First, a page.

“We have created a civilization with Stone Age emotions, medieval institutions, and godlike technology.”
– Edward O. Wilson, The Social Conquest Of Earth.
Ron White, author of How Computers Work, compares their history to mutation and natural selection that carry organic species to new shores. Each step in their evolutionary maze is the innovators’ response to conditions at that place and time, resembling the human-bound timeline’s adaptations. No one can tell when machines will obtain the problem-solving abilities that define us as humans, but as Max Tegmark puts it in his book Life 3.0, “many AI researchers had recently experienced a ‘holy s**t!’ moment, when they witnessed AI doing something they weren’t expecting to see for many years.” For me it came when my friend Ivan Viro, an NYU undergraduate computer science student, used his spare time during the lockdown to write a music composing program.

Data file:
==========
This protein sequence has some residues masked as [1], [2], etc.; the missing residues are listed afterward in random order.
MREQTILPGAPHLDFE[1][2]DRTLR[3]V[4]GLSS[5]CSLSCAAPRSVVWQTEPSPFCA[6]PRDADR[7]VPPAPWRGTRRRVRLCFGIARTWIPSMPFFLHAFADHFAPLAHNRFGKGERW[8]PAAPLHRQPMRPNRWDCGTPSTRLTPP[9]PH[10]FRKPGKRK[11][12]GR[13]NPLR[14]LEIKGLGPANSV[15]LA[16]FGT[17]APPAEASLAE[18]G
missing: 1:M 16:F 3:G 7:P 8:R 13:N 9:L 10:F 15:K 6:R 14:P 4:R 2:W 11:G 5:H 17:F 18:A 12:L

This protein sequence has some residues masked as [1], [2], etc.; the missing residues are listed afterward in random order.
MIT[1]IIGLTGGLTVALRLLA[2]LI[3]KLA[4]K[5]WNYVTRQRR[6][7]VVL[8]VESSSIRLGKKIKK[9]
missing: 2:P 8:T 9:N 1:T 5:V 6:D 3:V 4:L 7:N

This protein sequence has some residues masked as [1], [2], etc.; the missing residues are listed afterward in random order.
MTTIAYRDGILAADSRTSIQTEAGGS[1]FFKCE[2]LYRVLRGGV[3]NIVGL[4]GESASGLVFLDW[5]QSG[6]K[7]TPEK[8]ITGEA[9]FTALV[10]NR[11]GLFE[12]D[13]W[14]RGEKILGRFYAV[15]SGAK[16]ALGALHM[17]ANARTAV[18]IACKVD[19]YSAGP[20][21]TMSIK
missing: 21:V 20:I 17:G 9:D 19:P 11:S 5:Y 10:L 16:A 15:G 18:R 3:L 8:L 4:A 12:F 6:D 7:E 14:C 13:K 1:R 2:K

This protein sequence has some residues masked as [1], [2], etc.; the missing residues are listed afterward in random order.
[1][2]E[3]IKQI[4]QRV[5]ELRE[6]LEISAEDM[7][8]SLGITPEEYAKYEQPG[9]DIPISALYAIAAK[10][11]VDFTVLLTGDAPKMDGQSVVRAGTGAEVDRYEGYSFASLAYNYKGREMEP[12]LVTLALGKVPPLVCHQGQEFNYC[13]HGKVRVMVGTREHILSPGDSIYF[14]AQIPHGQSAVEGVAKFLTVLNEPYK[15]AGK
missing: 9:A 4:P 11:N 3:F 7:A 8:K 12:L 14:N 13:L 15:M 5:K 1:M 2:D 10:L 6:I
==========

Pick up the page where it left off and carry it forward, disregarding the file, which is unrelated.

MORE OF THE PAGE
“Besides its obvious emotional and psychological dimensions, music is also a rational system that obeys complex and relatively rigorous construction laws,” writes Patrick Saint Dizier, CNRS research director, in his article Music And Artificial Intelligence, “Aristotle argued that music is numbers made audible.” Indeed, people were trying to set up distinct mappings between music and human feelings since the 16th century. “C minor: obscure and sad. D major: joyous and very warlike,” opens the key or mode descriptions from Charpentier’s Regles de Composition, 1682. The “Theory Of Musical Equilibration” – its roots being in the music-psychology teachings of Ernst Kurth, early 20th century – compares the effect of musical suspension (changes in a listener’s state of mind) to physical movement. “When a major tonic sounds, we feel only a very mild desire for something indefinable and substantial to change. From an emotional perspective, we can describe this sense of will as identifying with a sense of contentment with the here and now. When we hear an augmented chord, we cannot clearly identify with a will that things not change: listeners are left questioning. By a similar token, the character of the whole-tone scale corresponds to the mental image of floating weightlessly without a deliberate focus” (Theoretical Observations – the Theory of Musical Equilibrium, Daniela and Bernd Willimek).